Perhaps no book by Herman Melville has been the subject of as much negative criticism as Mardi, and a Voyage Thither. Having written two books based on his actual experiences in the South Seas—Typee (1846) and Omoo (1847)—Melville wished in this, his third book, to abandon the travel narrative form for the imaginative freedom of the novel. Mardi imagines a map of islands unknown not only to its American narrator but also to the companion islanders who join him in a search for his beloved Yillah throughout the archipelago. Somewhat in the manner of Jonathan Swift’s Gulliver’s Travels (1726), these islands are each allegories of different conditions of humanity. Some, like Dominora (England) and Vivenza (the United States), even represent actual nations. Many critics have objected to the confusion of the numerous symbols in this journey; the hodgepodge of different styles employed by Melville in the book; the weak main character, Taji; and the frequent passages of philosophical dialogue between Taji’s companions, a Mardian king, philosopher, historian, and poet.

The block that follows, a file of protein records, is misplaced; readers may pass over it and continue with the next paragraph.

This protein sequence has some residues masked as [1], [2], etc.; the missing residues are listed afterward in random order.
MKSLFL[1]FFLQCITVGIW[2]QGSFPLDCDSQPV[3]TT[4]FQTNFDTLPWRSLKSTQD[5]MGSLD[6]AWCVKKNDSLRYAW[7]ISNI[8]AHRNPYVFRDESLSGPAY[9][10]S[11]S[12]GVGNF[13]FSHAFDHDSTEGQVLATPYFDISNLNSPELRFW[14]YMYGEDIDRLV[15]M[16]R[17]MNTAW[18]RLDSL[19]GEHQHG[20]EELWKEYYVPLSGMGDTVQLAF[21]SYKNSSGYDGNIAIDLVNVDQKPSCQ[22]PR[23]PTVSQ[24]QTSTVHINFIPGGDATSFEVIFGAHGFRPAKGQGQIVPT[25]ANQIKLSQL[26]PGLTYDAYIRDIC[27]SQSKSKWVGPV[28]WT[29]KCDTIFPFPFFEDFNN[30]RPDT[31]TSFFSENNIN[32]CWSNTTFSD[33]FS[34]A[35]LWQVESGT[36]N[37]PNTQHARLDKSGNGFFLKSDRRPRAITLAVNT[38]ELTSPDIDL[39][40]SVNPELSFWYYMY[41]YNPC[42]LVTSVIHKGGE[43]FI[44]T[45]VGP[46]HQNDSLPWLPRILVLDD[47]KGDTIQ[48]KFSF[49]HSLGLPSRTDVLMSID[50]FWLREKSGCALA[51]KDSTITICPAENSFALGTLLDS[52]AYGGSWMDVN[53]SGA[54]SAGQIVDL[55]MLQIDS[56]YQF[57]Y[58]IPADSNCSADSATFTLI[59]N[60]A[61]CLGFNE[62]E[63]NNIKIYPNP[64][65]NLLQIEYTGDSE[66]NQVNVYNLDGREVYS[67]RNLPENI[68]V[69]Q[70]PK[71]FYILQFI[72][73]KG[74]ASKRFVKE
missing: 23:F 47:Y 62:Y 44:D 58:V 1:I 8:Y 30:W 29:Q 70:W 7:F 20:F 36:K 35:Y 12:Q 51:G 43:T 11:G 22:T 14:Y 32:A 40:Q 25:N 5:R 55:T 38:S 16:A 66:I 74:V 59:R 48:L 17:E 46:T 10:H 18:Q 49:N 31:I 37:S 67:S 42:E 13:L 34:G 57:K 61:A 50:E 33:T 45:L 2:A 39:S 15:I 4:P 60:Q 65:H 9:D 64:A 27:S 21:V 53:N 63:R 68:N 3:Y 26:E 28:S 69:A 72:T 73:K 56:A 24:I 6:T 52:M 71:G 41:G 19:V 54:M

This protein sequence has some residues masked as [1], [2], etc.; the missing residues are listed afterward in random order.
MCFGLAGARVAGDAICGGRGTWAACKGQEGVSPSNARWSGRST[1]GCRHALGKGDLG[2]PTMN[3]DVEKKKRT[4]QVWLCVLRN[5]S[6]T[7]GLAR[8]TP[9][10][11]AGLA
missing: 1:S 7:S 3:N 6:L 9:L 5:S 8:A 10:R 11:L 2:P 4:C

On the other hand, Mardi in many ways anticipates the concerns of Melville’s later masterpiece, Moby Dick (1851). It has begun to be seen as a great work in its own right, although not without its challenges for the reader. Following Ralph Waldo Emerson’s call for an authentic and original American literature, Mardi’s display of literary invention was fueled by Melville’s ambition to be the author of the great work America awaited. This ambition led to a supremely self-conscious novel in which literary improvisation plays a large role.
Several different allegories are at work at once in this complex novel. Alongside Taji’s search for Yillah, an embodiment of beauty, is the Mardian philosopher Babbalanja’s search for the perfect society. In the meantime, the party flees Hautia, a lustful native queen, who represents possession of the narrator and an end to the quests of all involved. Frequent reflections of the process of writing itself indicate that the novel is first and foremost an allegory about literature and the novelist’s attempt to create something new. Tension arises between the knowledge that one learns how to live from the past and the knowledge that one must break with this past if one is to make works that are original and worthwhile. As is true with Ishmael, the narrator of...
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